Moviegoers love to be shocked by legitimate onscreen steaming violent sex and Elizabeth Wood”s White Girl, who made a bit of a fuss at Sundance, sure supplies for some discussion on film ratings.

Apparently a semi-autobiographical affair, White Girl introduces us to the world of Leah, a young NYC student arriving in the Hood. Seduced the by next door dealer, she digs deep to get him out of jail after an evening gone wrong, slipping into a world of sex, drugs and depravity. She becomes a consenting prey to most of the disasters coming to her.

Sexually speaking this train goes straight (and graphically) to the point, right from the start, showing anything God forbids. It exhibits a dark side of human being with characters that are not specially likeable although we are introduced to their more sensitive side in the later part.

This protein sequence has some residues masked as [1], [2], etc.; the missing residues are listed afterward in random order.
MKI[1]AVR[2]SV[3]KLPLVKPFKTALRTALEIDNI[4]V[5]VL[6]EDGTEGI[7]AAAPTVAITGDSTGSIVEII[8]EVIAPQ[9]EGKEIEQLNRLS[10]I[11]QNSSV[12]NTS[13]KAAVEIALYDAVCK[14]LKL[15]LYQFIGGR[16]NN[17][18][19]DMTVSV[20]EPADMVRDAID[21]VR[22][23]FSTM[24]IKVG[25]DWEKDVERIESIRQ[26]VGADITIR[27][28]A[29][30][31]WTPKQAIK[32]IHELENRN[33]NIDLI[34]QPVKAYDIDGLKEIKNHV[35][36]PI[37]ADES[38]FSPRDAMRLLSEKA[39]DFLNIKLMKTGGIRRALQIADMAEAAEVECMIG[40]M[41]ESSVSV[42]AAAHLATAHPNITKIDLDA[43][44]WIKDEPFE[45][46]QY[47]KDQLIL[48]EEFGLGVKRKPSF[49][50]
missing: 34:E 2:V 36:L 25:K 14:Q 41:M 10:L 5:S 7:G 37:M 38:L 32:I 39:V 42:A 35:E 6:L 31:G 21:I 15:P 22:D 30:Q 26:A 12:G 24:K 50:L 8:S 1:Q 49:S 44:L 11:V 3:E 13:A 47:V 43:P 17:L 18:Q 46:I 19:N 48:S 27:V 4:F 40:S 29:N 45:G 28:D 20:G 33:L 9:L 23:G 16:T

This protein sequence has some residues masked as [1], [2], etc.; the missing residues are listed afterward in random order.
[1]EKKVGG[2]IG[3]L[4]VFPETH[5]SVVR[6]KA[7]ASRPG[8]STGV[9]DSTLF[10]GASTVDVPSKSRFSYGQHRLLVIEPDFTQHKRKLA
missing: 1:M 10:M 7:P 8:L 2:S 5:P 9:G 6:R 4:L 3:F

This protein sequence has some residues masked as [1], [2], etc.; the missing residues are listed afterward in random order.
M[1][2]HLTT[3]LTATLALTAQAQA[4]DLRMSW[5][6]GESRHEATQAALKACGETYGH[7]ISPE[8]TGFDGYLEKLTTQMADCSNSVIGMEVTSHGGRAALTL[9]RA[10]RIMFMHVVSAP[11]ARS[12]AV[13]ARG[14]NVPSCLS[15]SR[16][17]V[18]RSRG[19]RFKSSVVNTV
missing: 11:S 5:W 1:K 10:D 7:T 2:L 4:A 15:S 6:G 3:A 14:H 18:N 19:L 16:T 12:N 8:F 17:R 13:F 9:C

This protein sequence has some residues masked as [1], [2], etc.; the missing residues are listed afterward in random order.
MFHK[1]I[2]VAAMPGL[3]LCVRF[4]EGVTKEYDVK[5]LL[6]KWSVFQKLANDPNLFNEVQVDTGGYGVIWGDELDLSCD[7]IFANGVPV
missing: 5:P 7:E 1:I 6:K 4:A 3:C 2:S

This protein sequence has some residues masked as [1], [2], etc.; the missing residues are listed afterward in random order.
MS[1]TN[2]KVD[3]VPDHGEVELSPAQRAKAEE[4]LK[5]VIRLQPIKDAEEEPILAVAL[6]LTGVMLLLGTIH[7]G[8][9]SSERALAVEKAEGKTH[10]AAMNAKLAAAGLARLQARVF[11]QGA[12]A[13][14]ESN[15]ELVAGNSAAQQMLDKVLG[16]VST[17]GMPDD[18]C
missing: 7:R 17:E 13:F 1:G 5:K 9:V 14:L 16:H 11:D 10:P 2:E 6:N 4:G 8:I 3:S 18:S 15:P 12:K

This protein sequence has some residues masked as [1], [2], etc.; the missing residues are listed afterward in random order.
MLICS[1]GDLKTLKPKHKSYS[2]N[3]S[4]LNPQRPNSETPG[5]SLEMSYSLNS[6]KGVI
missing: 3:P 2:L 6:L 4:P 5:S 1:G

As pointed out in interviews by Wood , the notion of white privilege is apparently the subject here. she said about the reaction to the film: “It’s interesting to me that sexuality upsets people more than talking about race, privilege or even sexism.” If that’s so, why did she put so much graphic sex in it? She surely gets our attention on that point. But, throughout what is a collection of ostentatious clichés, we are in, almost exclusively, for a dose of would-be-provocative moments. Spending much time on sensationalism, and not enough on what she is claiming to initiate as a commentary on social inequities, the director gets us pretty confused on what is the whole point of this ride.

White Girl sure has its moments but it clearly is a self-indulgent piece.


Montreal Screenings:

Phi Centre
December 1, 2, 12, 13 and 15, 7:30 PM
$11.75 (seniors and students: $9.50) at
407 Saint-Pierre Street, Montreal